Part of the fun of The Liar is that simply as an unfamiliar comedy its plotting is all a surprise. David Ives, one of our cleverest playwrights, has taken an unknown and forgotten French play from the 17th century and given it a wise, witty and delightful adaptation, with knowing swipes at Moliere and Shakespeare, among others. Michael Kahn’s inventive and stylish direction keeps this smart comedy bubbling like rare champagne in the hands of his accomplished cast. Even the ending when Dorante suggests that he might go on stage and be an actor – or better yet “emigrate and be a politician” makes this a timely, yet classic entertainment.

The Liar (through February 26, 2017)

Classic Stage Company, 136 E. 13th Street, in Manhattan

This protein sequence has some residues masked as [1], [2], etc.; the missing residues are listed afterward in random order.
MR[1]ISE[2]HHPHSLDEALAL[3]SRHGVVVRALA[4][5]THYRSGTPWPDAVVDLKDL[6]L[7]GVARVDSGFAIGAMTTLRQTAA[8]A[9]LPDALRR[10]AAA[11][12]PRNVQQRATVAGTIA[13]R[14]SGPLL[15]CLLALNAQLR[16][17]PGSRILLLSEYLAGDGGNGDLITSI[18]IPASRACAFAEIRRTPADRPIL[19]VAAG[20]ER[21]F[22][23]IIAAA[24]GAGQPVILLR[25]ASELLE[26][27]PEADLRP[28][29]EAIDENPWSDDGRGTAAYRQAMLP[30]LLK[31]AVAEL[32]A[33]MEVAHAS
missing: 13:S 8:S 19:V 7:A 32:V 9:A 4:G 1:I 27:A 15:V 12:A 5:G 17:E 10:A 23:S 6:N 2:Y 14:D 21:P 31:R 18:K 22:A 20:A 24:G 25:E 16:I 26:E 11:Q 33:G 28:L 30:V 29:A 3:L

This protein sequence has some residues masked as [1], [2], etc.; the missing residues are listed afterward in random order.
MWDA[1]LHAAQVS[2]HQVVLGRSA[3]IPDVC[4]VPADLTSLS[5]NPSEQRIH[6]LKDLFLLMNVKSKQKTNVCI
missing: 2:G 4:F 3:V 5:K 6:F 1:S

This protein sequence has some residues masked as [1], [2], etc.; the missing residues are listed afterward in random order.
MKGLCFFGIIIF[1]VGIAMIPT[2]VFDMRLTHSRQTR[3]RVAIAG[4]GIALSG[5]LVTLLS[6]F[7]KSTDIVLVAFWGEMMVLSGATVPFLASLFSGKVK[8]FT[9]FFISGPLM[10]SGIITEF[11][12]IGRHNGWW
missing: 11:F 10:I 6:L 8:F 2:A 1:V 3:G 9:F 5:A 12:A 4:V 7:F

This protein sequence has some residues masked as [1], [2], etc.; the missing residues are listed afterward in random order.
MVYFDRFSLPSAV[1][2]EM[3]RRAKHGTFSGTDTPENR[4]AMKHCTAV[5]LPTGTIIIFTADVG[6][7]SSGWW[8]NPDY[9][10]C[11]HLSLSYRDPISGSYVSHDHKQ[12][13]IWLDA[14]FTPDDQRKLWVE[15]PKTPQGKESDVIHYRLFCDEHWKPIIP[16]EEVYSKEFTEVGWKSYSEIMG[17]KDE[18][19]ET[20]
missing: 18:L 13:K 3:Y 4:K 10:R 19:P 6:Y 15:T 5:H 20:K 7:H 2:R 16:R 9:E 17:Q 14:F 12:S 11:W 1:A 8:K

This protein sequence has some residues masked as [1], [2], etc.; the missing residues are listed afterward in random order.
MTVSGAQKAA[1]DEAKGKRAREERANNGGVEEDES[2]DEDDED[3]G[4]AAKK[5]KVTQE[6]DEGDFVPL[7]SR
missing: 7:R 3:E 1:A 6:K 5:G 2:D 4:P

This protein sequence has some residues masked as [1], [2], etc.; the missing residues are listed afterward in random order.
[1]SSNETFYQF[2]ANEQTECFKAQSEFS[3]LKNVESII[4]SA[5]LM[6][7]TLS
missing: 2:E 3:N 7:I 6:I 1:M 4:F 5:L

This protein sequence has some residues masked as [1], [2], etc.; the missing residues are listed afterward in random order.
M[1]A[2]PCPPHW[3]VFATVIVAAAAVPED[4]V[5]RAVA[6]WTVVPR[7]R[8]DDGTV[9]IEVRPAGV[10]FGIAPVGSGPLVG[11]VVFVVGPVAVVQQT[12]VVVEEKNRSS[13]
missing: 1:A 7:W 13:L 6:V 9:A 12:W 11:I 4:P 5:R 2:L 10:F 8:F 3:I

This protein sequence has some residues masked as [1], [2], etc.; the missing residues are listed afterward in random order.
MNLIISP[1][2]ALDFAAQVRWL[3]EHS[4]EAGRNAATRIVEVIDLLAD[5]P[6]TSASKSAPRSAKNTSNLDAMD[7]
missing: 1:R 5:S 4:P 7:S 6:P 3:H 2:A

For tickets, call 212-352-3101 or 866-811-4111 or visit

Running time: two hours and ten minutes with one intermission

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About Victor Gluck, Editor-in-Chief (991 Articles)
Victor Gluck was a drama critic and arts journalist with Back Stage from 1980 – 2006. He started reviewing for in 2006, where he was also Associate Editor from 2011-2013, and has been Editor-in-Chief since 2014. He is a voting member of The Drama Desk, the Outer Critics Circle, the American Theatre Critics Association, and the Dramatists Guild of America. His plays have been performed at the Quaigh Theatre, Ryan Repertory Company, St. Clements Church, Nuyorican Poets Café and The Gene Frankel Playwrights/Directors Lab.